TAG Heuer Connected Hands on: A week on the wrist
Our editor-in-chief gets to grips with the TAG Heuer Connected
Announced with a typical cheese-fuelled ceremony presided over by Jean-Claue Biver at Baselworld last year, the Tag Heuer connected finally hit the shops, at least in the US and UK, just in time for Christmas. The first feedback is that the Swiss watch industry’s first true response to the Apple Watch is selling very well. WorldTempus was all the luckier, therefore, to get its hands on one of these sought-after timepieces for a serious one-week wrist test.
Out of the box, on the wrist
Taking the watch out of its futuristic, blue-tinged plastic packaging revealed a slot at the bottom which would probably otherwise contain a small user guide, long since purloined by a previous tester. A perfect opportunity, therefore, to test just how intuitive the TAG Heuer Connected is. After a full charge on the handy clip-on charger, the watch immediately comes to life on your wrist. Thanks to its titanium case it is light on the wrist, despite its size, and the cleverly-designed titanium clasp can be adjusted to any position. There are no holes to insert a pin into, which is a delight for those with a smaller-than-average wrist, like your editor-in-chief.
Install Google’s Android Wear and if, like me, you are a big fan of Google and prepared to concede a certain amount of your usage data in exchange for the worryingly intuitive Google Now feature, you will be able to see notifications on your personally configured TAG Heuer Connected watch dial within minutes. Since everything is linked to your Google Account, there is no cumbersome set-up procedure. The TAG Heuer Connected just takes a few minutes to synchronise the applications on your phone that it recognizes as compatible and you are good to go. Google’s role as an official partner in this project shows.
Back to basics
Aside from the possibility of checking the latest statistics from the Jawbone UP3 on my other wrist or controlling my Spotify playlist (swipe left once); texting, e-mailing or calling any of my Google contacts (swipe left twice); or doing Google voice searches and performing a number of in-built functions (stopwatch, timer, alarm – swipe left three times) all from the comfort of my wrist, I’m still a bit of a stickler even when it comes to smart watches. I like to be able to see the time at a glance. This is arguably one of the best features of the TAG Heuer Connected. Even when it is in stand-by mode, you can still easily read the time, which is handy if you’re running late and about to miss your train. If you do need to wake the full-colour display up, a quick tap on the screen or a push on the crown brings it to life so that you can check the time down to the second. Another handy feature is the ability to scroll up and down through your notifications by just flicking your wrist – very handy when you are waiting for a train with a cup of coffee in your hand. The resolution on the screen is great and you can choose from a range of different dials, from day-date to GMT and chronograph.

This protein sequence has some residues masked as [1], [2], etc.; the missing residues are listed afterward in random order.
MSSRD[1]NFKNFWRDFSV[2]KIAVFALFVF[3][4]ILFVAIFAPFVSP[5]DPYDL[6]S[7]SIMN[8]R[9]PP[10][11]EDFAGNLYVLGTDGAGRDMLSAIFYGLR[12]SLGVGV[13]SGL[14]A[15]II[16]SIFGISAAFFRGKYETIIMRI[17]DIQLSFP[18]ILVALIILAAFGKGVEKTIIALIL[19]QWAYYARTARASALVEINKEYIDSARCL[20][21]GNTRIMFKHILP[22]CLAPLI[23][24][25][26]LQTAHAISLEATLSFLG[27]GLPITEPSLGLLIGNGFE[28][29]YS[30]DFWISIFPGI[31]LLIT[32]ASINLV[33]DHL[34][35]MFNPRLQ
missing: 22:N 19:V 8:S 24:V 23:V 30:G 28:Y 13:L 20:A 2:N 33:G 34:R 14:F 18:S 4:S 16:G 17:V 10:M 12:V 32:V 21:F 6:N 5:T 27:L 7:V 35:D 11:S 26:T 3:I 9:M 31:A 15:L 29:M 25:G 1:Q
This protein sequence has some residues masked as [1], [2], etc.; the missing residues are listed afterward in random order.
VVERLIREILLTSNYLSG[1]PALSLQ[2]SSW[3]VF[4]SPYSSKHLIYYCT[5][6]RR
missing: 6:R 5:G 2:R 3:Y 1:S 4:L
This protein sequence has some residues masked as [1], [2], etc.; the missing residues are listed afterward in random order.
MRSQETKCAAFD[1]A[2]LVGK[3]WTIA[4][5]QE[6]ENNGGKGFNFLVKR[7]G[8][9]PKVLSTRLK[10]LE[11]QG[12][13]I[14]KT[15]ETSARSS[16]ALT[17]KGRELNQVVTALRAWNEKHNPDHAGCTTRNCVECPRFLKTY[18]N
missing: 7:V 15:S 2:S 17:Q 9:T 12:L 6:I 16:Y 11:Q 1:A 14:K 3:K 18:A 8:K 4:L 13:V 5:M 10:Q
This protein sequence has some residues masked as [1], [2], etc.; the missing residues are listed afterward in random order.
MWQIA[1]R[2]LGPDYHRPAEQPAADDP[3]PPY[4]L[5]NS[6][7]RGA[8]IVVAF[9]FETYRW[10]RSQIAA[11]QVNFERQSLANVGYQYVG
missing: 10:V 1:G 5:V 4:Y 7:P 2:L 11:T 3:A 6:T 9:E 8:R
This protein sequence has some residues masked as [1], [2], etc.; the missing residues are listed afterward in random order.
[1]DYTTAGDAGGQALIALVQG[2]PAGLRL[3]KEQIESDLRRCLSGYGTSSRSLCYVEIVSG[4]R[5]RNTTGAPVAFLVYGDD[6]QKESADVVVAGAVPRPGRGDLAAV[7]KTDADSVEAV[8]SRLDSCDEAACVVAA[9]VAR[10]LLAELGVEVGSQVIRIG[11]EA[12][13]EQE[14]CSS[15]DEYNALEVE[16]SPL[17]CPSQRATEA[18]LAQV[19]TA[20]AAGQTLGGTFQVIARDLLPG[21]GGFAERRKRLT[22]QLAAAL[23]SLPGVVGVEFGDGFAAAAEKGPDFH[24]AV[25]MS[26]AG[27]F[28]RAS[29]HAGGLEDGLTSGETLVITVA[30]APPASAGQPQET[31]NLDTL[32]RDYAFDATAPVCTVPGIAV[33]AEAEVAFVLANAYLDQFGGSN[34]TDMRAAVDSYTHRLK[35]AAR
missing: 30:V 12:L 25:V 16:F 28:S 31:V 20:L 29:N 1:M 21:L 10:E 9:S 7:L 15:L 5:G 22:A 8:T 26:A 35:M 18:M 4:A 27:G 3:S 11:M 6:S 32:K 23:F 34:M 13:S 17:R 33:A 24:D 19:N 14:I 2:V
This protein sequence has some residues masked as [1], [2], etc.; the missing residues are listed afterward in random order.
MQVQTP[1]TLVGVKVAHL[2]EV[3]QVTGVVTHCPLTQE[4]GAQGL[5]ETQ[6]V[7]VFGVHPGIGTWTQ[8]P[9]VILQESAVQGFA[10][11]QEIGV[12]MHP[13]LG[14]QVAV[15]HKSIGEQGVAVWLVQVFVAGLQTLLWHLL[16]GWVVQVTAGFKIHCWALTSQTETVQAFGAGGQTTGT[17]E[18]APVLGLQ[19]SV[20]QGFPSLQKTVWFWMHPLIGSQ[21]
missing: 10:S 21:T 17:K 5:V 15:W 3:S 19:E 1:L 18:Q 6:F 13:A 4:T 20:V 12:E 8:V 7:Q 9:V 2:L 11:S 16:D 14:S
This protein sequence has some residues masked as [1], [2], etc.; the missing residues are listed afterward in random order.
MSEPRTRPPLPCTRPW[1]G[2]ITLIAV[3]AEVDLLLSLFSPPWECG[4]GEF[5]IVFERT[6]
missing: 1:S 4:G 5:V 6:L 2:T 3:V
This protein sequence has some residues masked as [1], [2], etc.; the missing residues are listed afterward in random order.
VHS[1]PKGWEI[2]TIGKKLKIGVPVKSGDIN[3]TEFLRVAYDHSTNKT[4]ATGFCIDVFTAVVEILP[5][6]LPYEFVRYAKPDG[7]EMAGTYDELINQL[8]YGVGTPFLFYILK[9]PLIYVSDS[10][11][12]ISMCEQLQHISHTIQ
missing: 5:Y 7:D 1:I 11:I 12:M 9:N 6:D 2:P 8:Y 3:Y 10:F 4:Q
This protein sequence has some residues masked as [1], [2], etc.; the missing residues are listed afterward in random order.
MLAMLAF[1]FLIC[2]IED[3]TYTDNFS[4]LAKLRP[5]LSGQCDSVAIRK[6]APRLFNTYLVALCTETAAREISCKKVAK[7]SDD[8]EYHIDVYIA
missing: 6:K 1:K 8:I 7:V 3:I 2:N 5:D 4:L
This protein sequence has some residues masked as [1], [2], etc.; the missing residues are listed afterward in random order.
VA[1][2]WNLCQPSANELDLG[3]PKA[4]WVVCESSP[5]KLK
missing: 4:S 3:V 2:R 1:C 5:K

This being a true smart watch, battery life is an issue and to get the most benefit out of the TAG Heuer Connected you will probably have to charge it every day, much as you would charge your phone. At 1,500 US dollars, however, it is a lot more expensive than most other smart watches and indeed most telephones, so you really need to be sure about when you are going to wear it and how you are going to use it.
Click on the image at the top of this article to see a photo gallery from our test.
Over 150 years of watchmaking savoir-faire and technical innovation have made TAG Heuer a global reference in avant-garde sports watches. As it tracked the rise of sports demanding increasingly precise timekeeping, TAG Heuer continually developed its unique capabilities through a long-term vision of what watchmaking is today, and what it will look like tomorrow.Find out more >
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